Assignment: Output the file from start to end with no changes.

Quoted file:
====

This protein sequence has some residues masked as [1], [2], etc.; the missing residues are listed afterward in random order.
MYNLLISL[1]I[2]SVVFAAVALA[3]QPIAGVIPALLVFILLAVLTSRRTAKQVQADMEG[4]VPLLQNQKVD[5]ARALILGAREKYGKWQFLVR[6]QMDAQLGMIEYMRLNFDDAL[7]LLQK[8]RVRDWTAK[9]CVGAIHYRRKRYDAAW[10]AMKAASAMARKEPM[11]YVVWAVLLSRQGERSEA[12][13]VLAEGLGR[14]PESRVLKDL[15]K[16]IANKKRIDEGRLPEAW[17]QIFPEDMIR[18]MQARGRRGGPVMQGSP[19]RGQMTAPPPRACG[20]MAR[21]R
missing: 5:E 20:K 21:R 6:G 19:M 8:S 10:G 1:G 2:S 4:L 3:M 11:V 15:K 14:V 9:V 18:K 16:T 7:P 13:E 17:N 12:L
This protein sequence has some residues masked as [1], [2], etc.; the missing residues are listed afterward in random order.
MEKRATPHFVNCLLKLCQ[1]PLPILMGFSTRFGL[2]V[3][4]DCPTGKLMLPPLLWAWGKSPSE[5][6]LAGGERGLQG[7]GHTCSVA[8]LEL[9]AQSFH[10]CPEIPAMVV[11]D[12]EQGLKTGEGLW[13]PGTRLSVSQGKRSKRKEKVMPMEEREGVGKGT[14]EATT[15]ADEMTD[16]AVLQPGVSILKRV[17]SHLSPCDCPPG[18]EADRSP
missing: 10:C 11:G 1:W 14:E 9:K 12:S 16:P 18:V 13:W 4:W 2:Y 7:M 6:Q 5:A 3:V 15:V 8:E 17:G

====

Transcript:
This protein sequence has some residues masked as [1], [2], etc.; the missing residues are listed afterward in random order.
MYNLLISL[1]I[2]SVVFAAVALA[3]QPIAGVIPALLVFILLAVLTSRRTAKQVQADMEG[4]VPLLQNQKVD[5]ARALILGAREKYGKWQFLVR[6]QMDAQLGMIEYMRLNFDDAL[7]LLQK[8]RVRDWTAK[9]CVGAIHYRRKRYDAAW[10]AMKAASAMARKEPM[11]YVVWAVLLSRQGERSEA[12][13]VLAEGLGR[14]PESRVLKDL[15]K[16]IANKKRIDEGRLPEAW[17]QIFPEDMIR[18]MQARGRRGGPVMQGSP[19]RGQMTAPPPRACG[20]MAR[21]R
missing: 5:E 20:K 21:R 6:G 19:M 8:S 10:G 1:G 2:S 4:L 3:M 11:V 15:K 14:V 9:V 18:K 16:T 7:P 13:E 17:N 12:L
This protein sequence has some residues masked as [1], [2], etc.; the missing residues are listed afterward in random order.
MEKRATPHFVNCLLKLCQ[1]PLPILMGFSTRFGL[2]V[3][4]DCPTGKLMLPPLLWAWGKSPSE[5][6]LAGGERGLQG[7]GHTCSVA[8]LEL[9]AQSFH[10]CPEIPAMVV[11]D[12]EQGLKTGEGLW[13]PGTRLSVSQGKRSKRKEKVMPMEEREGVGKGT[14]EATT[15]ADEMTD[16]AVLQPGVSILKRV[17]SHLSPCDCPPG[18]EADRSP
missing: 10:C 11:G 1:W 14:E 9:K 12:S 16:P 18:V 13:W 4:W 2:Y 7:M 6:Q 5:A 3:V 15:V 8:E 17:G